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Dogs in the Swimming Pool

As man's best friend, dogs provide tireless loyalty, unconditional love, and endless entertainment. Their warm, fluffy bodies keep you warm at night, and their quirky antics always keep a smile on your face. So it's no surprise that many dog owners want to spend as much time with their trusty sidekick as possible, even in the swimming pool! But there is much debate around allowing dogs in the swimming pool, and whether or not it's a good idea. In this article, we will discuss the benefits and potential problems of letting your pooch in the pool.

Should Dogs Be Allowed in the Swimming Pool?

The short answer to this common question is — it depends. While many dogs love pools and experience no ill-effects from swimming, it's important to remember that not all dogs are pool-friendly, and not all pools are dog-friendly. Some dogs are natural born swimmers, and give their owners a run for their money trying to keep them out of the pool. While other dogs prefer to stay out of the splash zone and watch from a distance. Just like people, some dogs are scared of the water or simply don't enjoy swimming.

Also consider your pool's durability and compatibility with your canine companion. Some pools, like concrete or gunite pools, are more durable than fiberglass or vinyl-lined pools, and can handle the wear and tear your dog may cause. If your above ground or inground pool has a vinyl liner, you’ll want to use extra precautions. Dogs’ sharp nails may scratch or puncture vinyl liners, which can eventually create leaks and other problems. If possible, train your dog to swim away from the walls and learn where to enter/exit the water.

Pool and Pooch Compatibility

dog jumping into swimming pool

Dogs are incredible animals who bring us so much joy, love, and entertainment. But they're also animals who enjoy digging in the mud and rolling in the grass, and can carry 3x more pollutants than humans. This includes anything from insects, to dirt, to fecal matter. We know, yuck! That being said, it's likely no surprise your dog's presence can have a negative effect on your pool's water chemistry.

If your dog is a frequent swimmer, it’s important to check the pool water chemistry more often to ensure chemicals are balanced. Adding a water clarifier to your pool will help break down oils and other contaminants that enter your pool after your dog swims. Doing so will also take some strain off your filter. The addition of contaminants may also lower your chlorine level, so keep some pool shock on hand.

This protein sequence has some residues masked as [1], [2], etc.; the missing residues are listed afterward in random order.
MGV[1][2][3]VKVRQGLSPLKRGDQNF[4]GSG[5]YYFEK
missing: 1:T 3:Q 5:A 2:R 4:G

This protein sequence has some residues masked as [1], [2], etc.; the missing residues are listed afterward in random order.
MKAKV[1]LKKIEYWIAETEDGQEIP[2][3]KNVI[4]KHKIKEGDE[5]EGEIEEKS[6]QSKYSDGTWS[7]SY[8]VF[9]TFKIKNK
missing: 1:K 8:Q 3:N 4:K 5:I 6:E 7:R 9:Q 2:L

Depending on your dog’s hair length/type, your filter and skimmer baskets may fill up quicker than normal. Use a handy skimmer shield to protect your skimmer, and filter, from an onslaught of dirty dog hair, and be sure to clean or backwash the filter often. Though it may not happen with every dog, cleaning your pool filter more frequently is still a good practice to keep in mind.

If you think vacuuming dog hair out of your bedroom carpet is a hassle, you may want to think twice about letting your pooch in the pool!

Safety First

Whether you have a water-loving Labrador, or a couch potato Pug, keeping your pooch safe in the pool should always be your number one priority. Many of the same water safety rules that apply to people also pertain to dogs, like ensuring your four-legged swimmers are supervised at all times. Even the most aquatically-skilled dogs can become distressed and require assistance while swimming. Below are a few safety precautions to keep in mind whenever your dog is in the pool.

Pool Entry and Exit

Many inground pools have shallow steps or even beach-entry access, which are ideal for your canine companion. Take some time to show your dog how to get out of your pool, before letting them rip. Once they understand where your pool's entry and exit points are, they typically have no trouble safely getting in and out. Above ground pools tend to be less dog-friendly, as their main point of entry and exit is usually a ladder. Installing a pet ramp or deck is a great way to make it easier for your dog to get in and out of an above ground pool.

Swimming Skill Level

dog in swimming pool wearing life jacket

Many dog breeds, like Standard Poodles, Retrievers, and Newfoundlands, are naturally strong swimmers. They take to the water like fish, and typically have excellent stamina. While they still require supervision and time to rest, they are less likely to get fatigued and struggle. Smaller dogs and brachycephalic breeds, like Bulldogs and Pugs, are high-risk swimmers, and often require the help of a dog life vest or flotation device to safely enjoy the pool.